Mead, Margaret. Coming of Age in Samoa. New York: William Morrow, 1961.

Mead, Margaret. Blackberry Winter. New York: William Morrow, 1972; Pocket Books, 1975.


     Amelia (Newport) Wagner began her career as a Chautauquan at the age of 12 when she joined the Colorado Humanities Young Chautauqua program in Greeley, Colorado. Amelia was one of the first Young Chautauquans to perform on the High Plains Chautauqua main stage in 2005.  She later returned to the main stage in 2008, portraying Anna Howard Shaw. She graduated from the University of Denver in 2012 with a Bachelor’s Degree in English and History. The historical research Amelia conducted at school caught the attention of the Council for Undergraduate Research and in the spring of 2012, she was invited to present her thesis at a conference before members of Congress. Amelia was a first-person living history interpreter for the Denver Museum of Nature and Science’s Pompeii exhibit, which concluded in January 2013. She is very happy to be at High Plains Chautauqua once more.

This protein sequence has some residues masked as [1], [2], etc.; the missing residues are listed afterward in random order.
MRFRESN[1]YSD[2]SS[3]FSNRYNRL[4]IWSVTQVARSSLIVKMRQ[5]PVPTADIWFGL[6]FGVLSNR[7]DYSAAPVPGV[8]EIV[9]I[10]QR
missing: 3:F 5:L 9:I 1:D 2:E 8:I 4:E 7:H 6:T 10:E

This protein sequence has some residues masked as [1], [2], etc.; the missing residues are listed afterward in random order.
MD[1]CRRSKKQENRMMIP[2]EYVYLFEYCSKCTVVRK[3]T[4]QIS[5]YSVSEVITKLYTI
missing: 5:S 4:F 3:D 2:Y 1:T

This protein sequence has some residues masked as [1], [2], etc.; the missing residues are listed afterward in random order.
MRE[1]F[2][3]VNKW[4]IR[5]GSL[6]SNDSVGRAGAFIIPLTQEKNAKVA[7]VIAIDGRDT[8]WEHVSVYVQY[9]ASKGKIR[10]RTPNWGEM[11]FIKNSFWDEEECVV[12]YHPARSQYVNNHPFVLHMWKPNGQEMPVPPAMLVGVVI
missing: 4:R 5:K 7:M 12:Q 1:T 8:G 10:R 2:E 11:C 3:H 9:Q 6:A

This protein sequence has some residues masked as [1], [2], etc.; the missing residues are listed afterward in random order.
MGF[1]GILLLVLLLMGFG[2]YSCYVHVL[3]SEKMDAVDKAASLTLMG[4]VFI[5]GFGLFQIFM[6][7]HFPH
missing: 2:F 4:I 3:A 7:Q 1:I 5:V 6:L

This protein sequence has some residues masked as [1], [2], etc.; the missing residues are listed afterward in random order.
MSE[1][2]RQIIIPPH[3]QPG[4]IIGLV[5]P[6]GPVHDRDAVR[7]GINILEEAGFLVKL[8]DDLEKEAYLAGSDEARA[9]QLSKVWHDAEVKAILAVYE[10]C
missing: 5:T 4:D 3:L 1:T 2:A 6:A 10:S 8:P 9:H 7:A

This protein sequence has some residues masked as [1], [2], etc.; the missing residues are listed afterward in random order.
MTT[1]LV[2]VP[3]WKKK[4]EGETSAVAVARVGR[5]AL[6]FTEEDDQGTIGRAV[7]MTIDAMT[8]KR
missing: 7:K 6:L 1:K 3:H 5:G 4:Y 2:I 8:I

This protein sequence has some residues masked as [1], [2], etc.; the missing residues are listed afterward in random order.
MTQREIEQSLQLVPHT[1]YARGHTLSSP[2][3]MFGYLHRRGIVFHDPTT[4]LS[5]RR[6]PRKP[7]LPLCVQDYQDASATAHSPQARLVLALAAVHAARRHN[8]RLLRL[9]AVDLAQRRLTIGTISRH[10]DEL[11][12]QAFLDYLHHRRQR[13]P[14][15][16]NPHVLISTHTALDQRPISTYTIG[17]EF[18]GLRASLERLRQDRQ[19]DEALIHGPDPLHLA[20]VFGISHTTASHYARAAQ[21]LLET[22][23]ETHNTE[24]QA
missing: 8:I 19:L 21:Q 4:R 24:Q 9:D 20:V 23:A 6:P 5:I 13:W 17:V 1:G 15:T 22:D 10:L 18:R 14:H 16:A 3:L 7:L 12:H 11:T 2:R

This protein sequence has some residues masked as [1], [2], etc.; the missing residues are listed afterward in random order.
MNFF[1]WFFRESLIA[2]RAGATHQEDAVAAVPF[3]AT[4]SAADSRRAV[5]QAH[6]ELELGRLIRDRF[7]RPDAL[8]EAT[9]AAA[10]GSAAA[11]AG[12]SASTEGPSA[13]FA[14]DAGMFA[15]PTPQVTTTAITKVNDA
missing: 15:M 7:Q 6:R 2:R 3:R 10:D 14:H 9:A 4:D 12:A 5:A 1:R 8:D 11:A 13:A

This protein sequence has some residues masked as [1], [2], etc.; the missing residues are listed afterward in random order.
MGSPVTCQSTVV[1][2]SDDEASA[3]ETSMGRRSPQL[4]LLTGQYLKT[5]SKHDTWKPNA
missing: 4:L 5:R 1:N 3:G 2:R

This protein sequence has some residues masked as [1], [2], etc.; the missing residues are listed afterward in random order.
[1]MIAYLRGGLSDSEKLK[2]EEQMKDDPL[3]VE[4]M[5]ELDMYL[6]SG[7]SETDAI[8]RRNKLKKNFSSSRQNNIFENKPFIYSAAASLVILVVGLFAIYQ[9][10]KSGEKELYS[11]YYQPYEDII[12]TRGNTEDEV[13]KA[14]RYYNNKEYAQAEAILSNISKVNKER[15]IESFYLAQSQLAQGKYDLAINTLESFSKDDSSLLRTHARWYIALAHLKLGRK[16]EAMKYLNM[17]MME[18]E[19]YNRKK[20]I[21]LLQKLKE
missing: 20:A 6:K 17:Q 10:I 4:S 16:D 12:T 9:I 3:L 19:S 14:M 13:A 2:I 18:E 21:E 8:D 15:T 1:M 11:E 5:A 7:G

-     Mead began her first field work in 1925, studying adolescent girls in Samoa. Her findings were later published in her book, Coming of Age in Samoa.

-     Mead traveled to New Guinea in 1929 to study the Manus people. She returned to the Manus frequently in her later years, enabling her to complete the first anthropological study spanning generations.

-     Mead began writing articles for Redbook magazine on a variety of topics in 1961. Her strongly expressed and often controversial opinions made her a household name.

-     Mead was posthumously awarded the Presidential Medal of Freedom in 1979 for her work in the field of anthropology.